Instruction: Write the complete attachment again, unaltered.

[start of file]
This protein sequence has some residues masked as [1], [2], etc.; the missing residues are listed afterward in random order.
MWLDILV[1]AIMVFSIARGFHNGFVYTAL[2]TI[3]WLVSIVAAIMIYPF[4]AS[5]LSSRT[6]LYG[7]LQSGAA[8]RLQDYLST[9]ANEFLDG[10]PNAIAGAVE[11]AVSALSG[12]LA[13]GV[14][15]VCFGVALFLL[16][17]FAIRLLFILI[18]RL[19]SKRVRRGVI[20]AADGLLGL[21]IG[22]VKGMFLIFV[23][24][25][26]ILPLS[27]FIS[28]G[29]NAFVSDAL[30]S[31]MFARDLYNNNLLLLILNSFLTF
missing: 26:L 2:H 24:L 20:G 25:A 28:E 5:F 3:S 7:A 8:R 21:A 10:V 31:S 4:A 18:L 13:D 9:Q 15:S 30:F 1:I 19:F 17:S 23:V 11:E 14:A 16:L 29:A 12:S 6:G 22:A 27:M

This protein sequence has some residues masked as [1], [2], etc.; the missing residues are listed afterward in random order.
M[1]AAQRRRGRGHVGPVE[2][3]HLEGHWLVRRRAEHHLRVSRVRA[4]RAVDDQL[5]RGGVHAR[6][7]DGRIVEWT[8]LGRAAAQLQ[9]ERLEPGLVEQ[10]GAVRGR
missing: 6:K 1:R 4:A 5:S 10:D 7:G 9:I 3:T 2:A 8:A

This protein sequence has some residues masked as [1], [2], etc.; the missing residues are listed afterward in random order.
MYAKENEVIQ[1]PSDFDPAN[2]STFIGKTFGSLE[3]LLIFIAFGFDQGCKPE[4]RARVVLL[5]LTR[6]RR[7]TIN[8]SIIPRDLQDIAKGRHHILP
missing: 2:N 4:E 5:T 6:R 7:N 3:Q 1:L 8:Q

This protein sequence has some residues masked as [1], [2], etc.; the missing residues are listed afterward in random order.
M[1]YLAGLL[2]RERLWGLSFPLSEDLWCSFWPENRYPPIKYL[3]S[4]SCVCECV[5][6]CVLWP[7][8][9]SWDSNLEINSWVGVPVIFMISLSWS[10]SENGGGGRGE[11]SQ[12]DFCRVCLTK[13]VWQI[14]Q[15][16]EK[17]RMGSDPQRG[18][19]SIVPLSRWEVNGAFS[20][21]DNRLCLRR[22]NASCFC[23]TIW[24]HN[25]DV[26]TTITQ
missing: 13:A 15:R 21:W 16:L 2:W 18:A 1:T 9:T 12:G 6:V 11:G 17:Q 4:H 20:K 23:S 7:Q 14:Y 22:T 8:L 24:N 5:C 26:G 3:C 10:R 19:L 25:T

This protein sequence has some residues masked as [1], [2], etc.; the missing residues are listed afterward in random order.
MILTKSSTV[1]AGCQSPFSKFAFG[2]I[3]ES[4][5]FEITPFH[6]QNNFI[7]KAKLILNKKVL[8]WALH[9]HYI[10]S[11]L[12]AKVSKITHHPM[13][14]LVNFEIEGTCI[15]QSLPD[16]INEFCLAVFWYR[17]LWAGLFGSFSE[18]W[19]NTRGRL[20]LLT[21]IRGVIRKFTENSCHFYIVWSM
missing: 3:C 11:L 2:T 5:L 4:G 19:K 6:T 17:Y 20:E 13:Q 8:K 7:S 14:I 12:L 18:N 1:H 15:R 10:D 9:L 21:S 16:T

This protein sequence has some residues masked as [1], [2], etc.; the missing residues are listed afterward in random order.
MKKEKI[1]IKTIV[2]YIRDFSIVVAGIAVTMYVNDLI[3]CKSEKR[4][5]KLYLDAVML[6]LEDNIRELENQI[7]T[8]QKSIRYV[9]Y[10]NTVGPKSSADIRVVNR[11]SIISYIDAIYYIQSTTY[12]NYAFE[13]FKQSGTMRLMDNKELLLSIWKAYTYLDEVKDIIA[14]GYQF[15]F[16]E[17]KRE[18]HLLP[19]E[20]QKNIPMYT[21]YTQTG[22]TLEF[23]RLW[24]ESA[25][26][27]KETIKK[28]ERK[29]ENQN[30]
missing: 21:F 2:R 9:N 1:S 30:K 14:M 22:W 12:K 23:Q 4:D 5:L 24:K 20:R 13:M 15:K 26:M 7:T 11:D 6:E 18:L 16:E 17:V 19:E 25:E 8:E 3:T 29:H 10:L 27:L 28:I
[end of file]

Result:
This protein sequence has some residues masked as [1], [2], etc.; the missing residues are listed afterward in random order.
MWLDILV[1]AIMVFSIARGFHNGFVYTAL[2]TI[3]WLVSIVAAIMIYPF[4]AS[5]LSSRT[6]LYG[7]LQSGAA[8]RLQDYLST[9]ANEFLDG[10]PNAIAGAVE[11]AVSALSG[12]LA[13]GV[14][15]VCFGVALFLL[16][17]FAIRLLFILI[18]RL[19]SKRVRRGVI[20]AADGLLGL[21]IG[22]VKGMFLIFV[23][24][25][26]ILPLS[27]FIS[28]G[29]NAFVSDAL[30]S[31]MFARDLYNNNLLLLILNSFLTF
missing: 26:L 2:H 24:L 20:G 25:A 28:E 5:F 3:S 7:A 8:R 21:A 10:V 31:S 4:A 18:L 13:D 9:Q 15:S 30:F 1:I 19:F 17:S 23:V 11:E 14:A 16:L 29:A 12:S 6:G 22:A 27:M

This protein sequence has some residues masked as [1], [2], etc.; the missing residues are listed afterward in random order.
M[1]AAQRRRGRGHVGPVE[2][3]HLEGHWLVRRRAEHHLRVSRVRA[4]RAVDDQL[5]RGGVHAR[6][7]DGRIVEWT[8]LGRAAAQLQ[9]ERLEPGLVEQ[10]GAVRGR
missing: 6:K 1:R 4:A 5:S 10:D 7:G 9:I 3:T 2:A 8:A

This protein sequence has some residues masked as [1], [2], etc.; the missing residues are listed afterward in random order.
MYAKENEVIQ[1]PSDFDPAN[2]STFIGKTFGSLE[3]LLIFIAFGFDQGCKPE[4]RARVVLL[5]LTR[6]RR[7]TIN[8]SIIPRDLQDIAKGRHHILP
missing: 2:N 4:E 5:T 6:R 7:N 3:Q 1:L 8:Q

This protein sequence has some residues masked as [1], [2], etc.; the missing residues are listed afterward in random order.
M[1]YLAGLL[2]RERLWGLSFPLSEDLWCSFWPENRYPPIKYL[3]S[4]SCVCECV[5][6]CVLWP[7][8][9]SWDSNLEINSWVGVPVIFMISLSWS[10]SENGGGGRGE[11]SQ[12]DFCRVCLTK[13]VWQI[14]Q[15][16]EK[17]RMGSDPQRG[18][19]SIVPLSRWEVNGAFS[20][21]DNRLCLRR[22]NASCFC[23]TIW[24]HN[25]DV[26]TTITQ
missing: 13:A 15:R 21:W 16:L 2:W 18:A 1:T 9:T 12:G 6:V 11:G 17:Q 4:H 20:K 23:S 7:Q 14:Y 22:T 8:L 24:N 5:C 26:G 3:C 10:R 19:L 25:T

This protein sequence has some residues masked as [1], [2], etc.; the missing residues are listed afterward in random order.
MILTKSSTV[1]AGCQSPFSKFAFG[2]I[3]ES[4][5]FEITPFH[6]QNNFI[7]KAKLILNKKVL[8]WALH[9]HYI[10]S[11]L[12]AKVSKITHHPM[13][14]LVNFEIEGTCI[15]QSLPD[16]INEFCLAVFWYR[17]LWAGLFGSFSE[18]W[19]NTRGRL[20]LLT[21]IRGVIRKFTENSCHFYIVWSM
missing: 3:C 11:L 2:T 5:L 4:G 19:K 6:T 17:Y 20:E 13:Q 8:K 7:S 14:I 12:L 18:N 1:H 15:R 10:D 9:L 21:S 16:T

This protein sequence has some residues masked as [1], [2], etc.; the missing residues are listed afterward in random order.
MKKEKI[1]IKTIV[2]YIRDFSIVVAGIAVTMYVNDLI[3]CKSEKR[4][5]KLYLDAVML[6]LEDNIRELENQI[7]T[8]QKSIRYV[9]Y[10]NTVGPKSSADIRVVNR[11]SIISYIDAIYYIQSTTY[12]NYAFE[13]FKQSGTMRLMDNKELLLSIWKAYTYLDEVKDIIA[14]GYQF[15]F[16]E[17]KRE[18]HLLP[19]E[20]QKNIPMYT[21]YTQTG[22]TLEF[23]RLW[24]ESA[25][26][27]KETIKK[28]ERK[29]ENQN[30]
missing: 21:F 2:R 9:N 1:S 30:K 14:M 22:W 12:K 23:Q 4:D 5:L 24:K 20:R 13:M 15:K 26:M 7:T 11:D 6:E 18:L 16:E 17:V 19:E 25:E 8:E 3:T 29:H 10:L 27:L 28:I